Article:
• Copyright 2013 Martin Palmgren EVP .COMMUNICATE Manage environmental health and safety: - Determine environmental health and safety impacts, - Develop and execute environmental health and safety program, Train and educate employees, - Monitor and manage environmental health and safety management program, - Ensure compliance with regulations, - Manage remediation efforts Manage external relationships: - Build investor relationships, - Manage government and industry relationships, - Manage relations with board of directors, - Manage legal and ethical issues, - Manage public relations program Manage knowledge, improvement and change: - Create and manage organisational performance strategy, - Benchmark performance, - Develop enterprise-wide knowledge management (KM) capability, Manage change Source Internally As we Source internally Process execution and delivery is performed by an internal provider. Applications can be bought / leased (SaaS) and sit on a server, an internal (private) or external (public) cloud. We In source as we take a decision to internally source a service that was previously outsourced. Shared Service Centre A Shared service centre is put in place to optimise cost and competency. Process execution is performed by an internal provider and the applications can sit on an internal (private) or external (public) cloud. Subcontract We Subcontract to perform punctual tasks delivered by an external provider but there is no process execution. Source externally (Outsource) We Source externally (Outsource) to perform the execution of a process that can be manual or industrialised with IT. Delivery is performed by and external provider. The client data sit on the provider’s servers (provider internal cloud) or on a hosted application (provider external cloud / Hybrid). Public (external) Cloud We leverage the Public (external) Cloud, as an internal provider perform process execution on an external (public) cloud provided by a “storage provider” such as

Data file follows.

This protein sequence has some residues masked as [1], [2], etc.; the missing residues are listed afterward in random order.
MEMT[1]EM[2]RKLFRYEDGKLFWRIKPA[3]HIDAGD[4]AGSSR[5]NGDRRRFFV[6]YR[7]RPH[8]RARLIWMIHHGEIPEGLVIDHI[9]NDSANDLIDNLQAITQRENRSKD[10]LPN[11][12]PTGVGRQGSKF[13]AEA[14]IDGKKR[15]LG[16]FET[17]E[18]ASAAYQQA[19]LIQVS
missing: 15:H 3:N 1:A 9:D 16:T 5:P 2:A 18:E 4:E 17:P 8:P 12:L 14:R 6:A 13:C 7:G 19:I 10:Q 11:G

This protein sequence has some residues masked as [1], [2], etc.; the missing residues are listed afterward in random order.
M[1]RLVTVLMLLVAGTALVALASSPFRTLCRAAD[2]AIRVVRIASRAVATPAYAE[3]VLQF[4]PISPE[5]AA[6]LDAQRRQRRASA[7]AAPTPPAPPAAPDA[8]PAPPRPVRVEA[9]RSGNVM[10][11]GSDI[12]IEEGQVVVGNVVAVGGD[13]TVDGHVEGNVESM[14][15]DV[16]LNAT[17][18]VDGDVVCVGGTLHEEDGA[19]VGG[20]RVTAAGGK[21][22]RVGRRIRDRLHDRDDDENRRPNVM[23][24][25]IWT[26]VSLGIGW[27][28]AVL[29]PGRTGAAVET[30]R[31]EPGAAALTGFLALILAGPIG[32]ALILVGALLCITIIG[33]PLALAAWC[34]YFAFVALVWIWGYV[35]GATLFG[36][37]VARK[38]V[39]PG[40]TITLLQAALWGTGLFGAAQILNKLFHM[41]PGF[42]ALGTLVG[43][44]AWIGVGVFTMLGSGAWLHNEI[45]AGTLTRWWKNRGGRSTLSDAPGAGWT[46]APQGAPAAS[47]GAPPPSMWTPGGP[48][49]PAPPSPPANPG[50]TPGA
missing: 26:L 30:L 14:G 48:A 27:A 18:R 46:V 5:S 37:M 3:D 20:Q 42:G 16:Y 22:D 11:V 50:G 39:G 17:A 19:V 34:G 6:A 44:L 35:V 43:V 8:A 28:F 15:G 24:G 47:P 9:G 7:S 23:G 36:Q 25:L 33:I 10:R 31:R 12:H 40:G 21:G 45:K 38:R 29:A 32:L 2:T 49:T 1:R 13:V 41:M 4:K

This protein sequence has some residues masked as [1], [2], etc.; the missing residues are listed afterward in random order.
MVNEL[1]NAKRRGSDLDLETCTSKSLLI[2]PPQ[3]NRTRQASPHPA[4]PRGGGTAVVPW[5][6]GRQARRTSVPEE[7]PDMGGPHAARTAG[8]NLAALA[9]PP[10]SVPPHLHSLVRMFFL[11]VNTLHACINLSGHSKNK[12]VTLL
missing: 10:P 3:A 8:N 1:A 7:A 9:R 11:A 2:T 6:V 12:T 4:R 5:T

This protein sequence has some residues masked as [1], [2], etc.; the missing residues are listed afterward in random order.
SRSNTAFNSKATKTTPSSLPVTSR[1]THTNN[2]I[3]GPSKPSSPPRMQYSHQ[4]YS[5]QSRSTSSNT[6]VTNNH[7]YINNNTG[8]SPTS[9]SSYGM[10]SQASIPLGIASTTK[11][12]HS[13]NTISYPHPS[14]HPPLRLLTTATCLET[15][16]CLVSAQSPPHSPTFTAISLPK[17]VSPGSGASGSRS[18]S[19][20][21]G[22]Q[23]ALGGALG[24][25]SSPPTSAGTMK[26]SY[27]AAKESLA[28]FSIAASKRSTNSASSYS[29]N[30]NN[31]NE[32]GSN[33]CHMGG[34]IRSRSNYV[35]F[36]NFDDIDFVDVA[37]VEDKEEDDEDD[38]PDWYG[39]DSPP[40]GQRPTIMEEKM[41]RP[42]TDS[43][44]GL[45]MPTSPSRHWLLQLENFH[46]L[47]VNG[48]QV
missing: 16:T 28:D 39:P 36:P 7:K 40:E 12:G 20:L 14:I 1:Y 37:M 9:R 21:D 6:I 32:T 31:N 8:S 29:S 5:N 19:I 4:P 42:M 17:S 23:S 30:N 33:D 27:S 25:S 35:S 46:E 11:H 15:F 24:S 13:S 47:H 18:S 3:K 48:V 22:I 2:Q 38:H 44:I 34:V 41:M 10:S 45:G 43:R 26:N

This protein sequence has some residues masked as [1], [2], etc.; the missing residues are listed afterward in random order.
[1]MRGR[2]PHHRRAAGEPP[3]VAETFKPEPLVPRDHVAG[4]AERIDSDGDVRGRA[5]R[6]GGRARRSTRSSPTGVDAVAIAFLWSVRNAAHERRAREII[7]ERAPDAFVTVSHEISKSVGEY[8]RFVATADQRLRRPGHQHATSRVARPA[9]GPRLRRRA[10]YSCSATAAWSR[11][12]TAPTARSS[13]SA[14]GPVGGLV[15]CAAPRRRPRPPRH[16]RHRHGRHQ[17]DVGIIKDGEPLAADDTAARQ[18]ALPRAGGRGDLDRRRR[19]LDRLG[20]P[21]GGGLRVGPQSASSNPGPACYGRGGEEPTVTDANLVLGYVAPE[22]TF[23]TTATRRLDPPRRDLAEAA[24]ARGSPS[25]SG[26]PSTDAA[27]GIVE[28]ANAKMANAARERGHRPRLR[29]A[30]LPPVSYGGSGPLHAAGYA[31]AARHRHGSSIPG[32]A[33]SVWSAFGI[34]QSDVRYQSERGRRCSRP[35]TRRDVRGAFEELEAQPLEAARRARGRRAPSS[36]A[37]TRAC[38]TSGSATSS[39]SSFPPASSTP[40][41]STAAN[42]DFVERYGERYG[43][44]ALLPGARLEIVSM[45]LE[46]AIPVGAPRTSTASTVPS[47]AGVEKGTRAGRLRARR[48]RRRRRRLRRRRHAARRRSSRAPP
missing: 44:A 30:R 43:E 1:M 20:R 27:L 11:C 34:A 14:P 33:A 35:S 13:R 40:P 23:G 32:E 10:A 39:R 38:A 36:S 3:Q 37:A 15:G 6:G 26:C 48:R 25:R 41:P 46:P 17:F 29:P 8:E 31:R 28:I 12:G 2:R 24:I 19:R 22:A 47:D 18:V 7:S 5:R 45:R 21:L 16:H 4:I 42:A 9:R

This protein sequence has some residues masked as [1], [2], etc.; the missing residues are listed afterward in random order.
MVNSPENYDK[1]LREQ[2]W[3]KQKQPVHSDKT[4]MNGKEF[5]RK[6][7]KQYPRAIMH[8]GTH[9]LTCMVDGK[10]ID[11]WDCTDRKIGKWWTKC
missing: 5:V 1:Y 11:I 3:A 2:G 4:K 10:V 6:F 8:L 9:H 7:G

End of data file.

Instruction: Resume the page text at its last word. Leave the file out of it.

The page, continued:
• Copyright 2013 Martin Palmgren EVP .COMMUNICATE provider internal /external Cloud with the application provider (Gmail, Google Apps for Business, Google + Salesforce.com, dropbox). The provider performs some form of services (infrastructure, security, maintenance, upgrades, helpdesk) but there is no business process execution. Transversal Cloud Perspective Internal (Private) Cloud We run software that we have bought (built) or leased (SaaS) on mutualised servers • Bought (Built) Software • SaaS External (Public) Cloud We run software that we have bought (built) or leased (SaaS) on an infrastructure (IaaS) that we lease that run on a provided platform (PaaS) that we lease. • Bought (Built) Software • SaaS • Iaas • PaaS Hosted Applications such as Google apps, salesforce.com, SAP SMB that sit on a provider • Internal (Private) Cloud • External (Public) Cloud Outsourced Providers Run software that they have bought (built) or leased on an • Internal (Private) Cloud • and External (Public) Cloud (Hybrid model) Chapter 8. Design - Spell out IT Activities from a demand and supplier side To design the Business (IT) Value Proposition we need to: - “Canvas” the IT Service Strategy, Develop a High level picture of the Business (IT) Strategy, Articulate the Business (IT) Strategy,